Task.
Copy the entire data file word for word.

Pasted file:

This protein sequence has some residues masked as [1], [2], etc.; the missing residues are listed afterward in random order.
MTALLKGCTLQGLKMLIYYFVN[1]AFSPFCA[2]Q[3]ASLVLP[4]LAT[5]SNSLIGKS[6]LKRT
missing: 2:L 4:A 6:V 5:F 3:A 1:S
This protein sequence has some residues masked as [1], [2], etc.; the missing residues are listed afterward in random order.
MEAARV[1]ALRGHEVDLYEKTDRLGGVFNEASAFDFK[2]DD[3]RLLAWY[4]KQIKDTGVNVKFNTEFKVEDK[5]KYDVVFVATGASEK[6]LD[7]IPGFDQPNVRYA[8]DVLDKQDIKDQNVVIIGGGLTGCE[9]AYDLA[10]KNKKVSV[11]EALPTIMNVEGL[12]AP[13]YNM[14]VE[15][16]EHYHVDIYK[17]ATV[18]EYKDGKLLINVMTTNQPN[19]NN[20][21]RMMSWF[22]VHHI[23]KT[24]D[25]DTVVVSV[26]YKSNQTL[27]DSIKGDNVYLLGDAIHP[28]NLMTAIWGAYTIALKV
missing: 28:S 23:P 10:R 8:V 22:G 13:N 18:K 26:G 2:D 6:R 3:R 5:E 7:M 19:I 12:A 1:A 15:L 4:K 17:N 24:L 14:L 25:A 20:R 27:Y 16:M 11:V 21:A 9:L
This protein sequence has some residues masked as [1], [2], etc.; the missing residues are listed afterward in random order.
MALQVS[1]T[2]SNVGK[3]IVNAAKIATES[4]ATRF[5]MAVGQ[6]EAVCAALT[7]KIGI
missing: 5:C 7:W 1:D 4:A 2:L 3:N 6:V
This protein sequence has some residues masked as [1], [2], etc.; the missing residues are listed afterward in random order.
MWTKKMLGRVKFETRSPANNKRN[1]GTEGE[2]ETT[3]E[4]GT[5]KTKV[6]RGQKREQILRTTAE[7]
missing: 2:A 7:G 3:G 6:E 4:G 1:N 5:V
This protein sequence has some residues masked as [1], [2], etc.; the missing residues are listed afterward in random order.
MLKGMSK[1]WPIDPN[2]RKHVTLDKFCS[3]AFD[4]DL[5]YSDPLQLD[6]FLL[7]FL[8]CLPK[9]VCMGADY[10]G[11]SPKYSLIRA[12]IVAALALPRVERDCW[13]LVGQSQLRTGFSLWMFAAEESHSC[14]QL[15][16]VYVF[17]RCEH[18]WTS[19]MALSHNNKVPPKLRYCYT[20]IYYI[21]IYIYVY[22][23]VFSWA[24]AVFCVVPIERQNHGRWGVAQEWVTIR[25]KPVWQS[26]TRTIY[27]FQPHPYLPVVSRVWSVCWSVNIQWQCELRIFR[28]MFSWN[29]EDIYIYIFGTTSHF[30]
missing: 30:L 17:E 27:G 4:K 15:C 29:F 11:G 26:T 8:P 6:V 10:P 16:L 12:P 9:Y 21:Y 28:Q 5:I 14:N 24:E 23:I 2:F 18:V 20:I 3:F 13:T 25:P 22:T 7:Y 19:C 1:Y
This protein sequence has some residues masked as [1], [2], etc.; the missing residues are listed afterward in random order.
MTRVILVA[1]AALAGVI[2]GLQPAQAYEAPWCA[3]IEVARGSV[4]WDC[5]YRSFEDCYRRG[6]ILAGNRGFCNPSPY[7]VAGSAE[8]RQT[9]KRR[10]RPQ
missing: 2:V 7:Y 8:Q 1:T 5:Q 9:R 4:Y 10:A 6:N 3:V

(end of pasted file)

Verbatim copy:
This protein sequence has some residues masked as [1], [2], etc.; the missing residues are listed afterward in random order.
MTALLKGCTLQGLKMLIYYFVN[1]AFSPFCA[2]Q[3]ASLVLP[4]LAT[5]SNSLIGKS[6]LKRT
missing: 2:L 4:A 6:V 5:F 3:A 1:S
This protein sequence has some residues masked as [1], [2], etc.; the missing residues are listed afterward in random order.
MEAARV[1]ALRGHEVDLYEKTDRLGGVFNEASAFDFK[2]DD[3]RLLAWY[4]KQIKDTGVNVKFNTEFKVEDK[5]KYDVVFVATGASEK[6]LD[7]IPGFDQPNVRYA[8]DVLDKQDIKDQNVVIIGGGLTGCE[9]AYDLA[10]KNKKVSV[11]EALPTIMNVEGL[12]AP[13]YNM[14]VE[15][16]EHYHVDIYK[17]ATV[18]EYKDGKLLINVMTTNQPN[19]NN[20][21]RMMSWF[22]VHHI[23]KT[24]D[25]DTVVVSV[26]YKSNQTL[27]DSIKGDNVYLLGDAIHP[28]NLMTAIWGAYTIALKV
missing: 28:S 23:P 10:R 8:V 22:G 13:N 18:K 26:G 2:D 6:R 3:R 5:E 7:M 19:I 12:A 1:A 15:L 4:K 17:N 24:L 14:L 25:A 20:R 27:Y 16:M 11:V 21:A 9:L
This protein sequence has some residues masked as [1], [2], etc.; the missing residues are listed afterward in random order.
MALQVS[1]T[2]SNVGK[3]IVNAAKIATES[4]ATRF[5]MAVGQ[6]EAVCAALT[7]KIGI
missing: 5:C 7:W 1:D 4:A 2:L 3:N 6:V
This protein sequence has some residues masked as [1], [2], etc.; the missing residues are listed afterward in random order.
MWTKKMLGRVKFETRSPANNKRN[1]GTEGE[2]ETT[3]E[4]GT[5]KTKV[6]RGQKREQILRTTAE[7]
missing: 2:A 7:G 3:G 6:E 4:G 1:N 5:V
This protein sequence has some residues masked as [1], [2], etc.; the missing residues are listed afterward in random order.
MLKGMSK[1]WPIDPN[2]RKHVTLDKFCS[3]AFD[4]DL[5]YSDPLQLD[6]FLL[7]FL[8]CLPK[9]VCMGADY[10]G[11]SPKYSLIRA[12]IVAALALPRVERDCW[13]LVGQSQLRTGFSLWMFAAEESHSC[14]QL[15][16]VYVF[17]RCEH[18]WTS[19]MALSHNNKVPPKLRYCYT[20]IYYI[21]IYIYVY[22][23]VFSWA[24]AVFCVVPIERQNHGRWGVAQEWVTIR[25]KPVWQS[26]TRTIY[27]FQPHPYLPVVSRVWSVCWSVNIQWQCELRIFR[28]MFSWN[29]EDIYIYIFGTTSHF[30]
missing: 30:L 17:E 27:G 4:K 15:C 29:F 11:G 26:T 8:P 6:V 10:P 16:L 12:P 9:Y 21:Y 28:Q 5:I 14:N 24:E 23:I 2:F 18:V 20:I 3:F 13:T 25:P 22:T 7:Y 19:C 1:Y
This protein sequence has some residues masked as [1], [2], etc.; the missing residues are listed afterward in random order.
MTRVILVA[1]AALAGVI[2]GLQPAQAYEAPWCA[3]IEVARGSV[4]WDC[5]YRSFEDCYRRG[6]ILAGNRGFCNPSPY[7]VAGSAE[8]RQT[9]KRR[10]RPQ
missing: 2:V 7:Y 8:Q 1:T 5:Q 9:R 4:Y 10:A 6:N 3:V